June 16th, 2019

martha at the globe

man is a giddy thing?

uggggggggh this review of the Shakespeare in the Park production of Much Ado:
“I think this is your daughter,” says one man to another, indicating a young woman he hasn’t met.

“Her mother hath many times told me so,” the second man retorts.

Just as it must have in London in 1599, the line gets a big laugh in Central Park, where the Public Theater’s production of “Much Ado About Nothing” opened at the Delacorte Theater on Tuesday.

But surely that laugh rings differently today than it did 420 years ago, or even just one. What for centuries was merely mild ribaldry now touches hot-button issues: the question of women’s sexual self-rule and the problem of male paranoia passed off as pleasantry.


This is SUCH a White Dude thing to say: 'throughout all of time, no one has ever thought about male sexual jealousy as anything other than mild ribaldry before the # MeToo movement! Even though this very problem of male sexual jealousy is absolutely baked into the very substance of Much Ado About Nothing, so that you would have to be an absolute dotard - as Shakespeare might have said - to have missed this point ere now! (Indeed, it's not as if Shakespeare wrote several plays about the problem of male sexual jealousy and how little relation it can have to reality. No sir! White men in the benighted past never thought about such things, unlike my woke modern self!) And surely none of the women who have ever been involved in productions of this play, or who have sat in the audience through the years, have ever reacted to this line in a different way than I have, with my objective awareness of what people have always thought throughout all of time!'

I'm not actually sure I want to read the rest of the review at this point, but guess I will.

...I'm back; this is the last paragraph:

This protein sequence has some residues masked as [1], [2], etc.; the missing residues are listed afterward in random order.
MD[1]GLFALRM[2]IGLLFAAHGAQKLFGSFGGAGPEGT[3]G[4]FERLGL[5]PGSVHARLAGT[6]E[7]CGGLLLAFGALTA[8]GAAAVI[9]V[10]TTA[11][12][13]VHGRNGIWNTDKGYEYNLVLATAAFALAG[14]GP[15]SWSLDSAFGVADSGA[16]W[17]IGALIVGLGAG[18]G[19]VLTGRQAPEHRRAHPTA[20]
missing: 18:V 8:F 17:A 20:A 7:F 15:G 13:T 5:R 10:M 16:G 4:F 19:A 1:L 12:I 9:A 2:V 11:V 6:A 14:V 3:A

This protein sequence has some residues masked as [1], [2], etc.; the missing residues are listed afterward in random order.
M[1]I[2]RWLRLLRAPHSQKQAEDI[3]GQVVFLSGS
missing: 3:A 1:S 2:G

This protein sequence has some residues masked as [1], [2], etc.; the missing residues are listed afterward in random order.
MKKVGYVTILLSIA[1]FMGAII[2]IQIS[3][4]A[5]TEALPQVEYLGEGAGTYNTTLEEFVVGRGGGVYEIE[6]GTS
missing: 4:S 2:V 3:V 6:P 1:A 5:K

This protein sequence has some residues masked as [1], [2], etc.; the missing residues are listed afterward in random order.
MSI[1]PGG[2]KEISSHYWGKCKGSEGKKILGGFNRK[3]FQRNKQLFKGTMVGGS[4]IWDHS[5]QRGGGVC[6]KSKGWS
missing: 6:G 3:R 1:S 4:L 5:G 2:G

But the comedy of negotiation and reconciliation is one we need to experience right now: the kind that can still hold out hope, despite whatever war looms beyond the beautiful trees, for an engaged electorate, a fair vote, swift justice and a marriage of equals.

Has...has Jesse Green never seen a production of Much Ado before? Or any of Shakespeare's comedies? Is that the problem here? Because this play is ALWAYS about negotiation and reconciliation; that is its entire point. (There is a reason that one of the refrains in the Much Ado section of my dissertation is literally about Benedick and others learning that the ideal always has to be in negotiation with the real.) Does he just not know that Shakespeare's comedies are always about hope? Who forgot to put that into his critic pack?

...why don't people understand the comedies ever, she asks for possibly the millionth time, despairingly.

(I mean, I guess it's nice that this production seems to have tapped into these aspects of the play! But I am utterly bemused as to why this critic thinks that the production has added something new to the play - "gently but firmly escorts the great comedy into a # MeToo, Black Lives Matter world," as he puts it - as though these things weren't in the play all along.)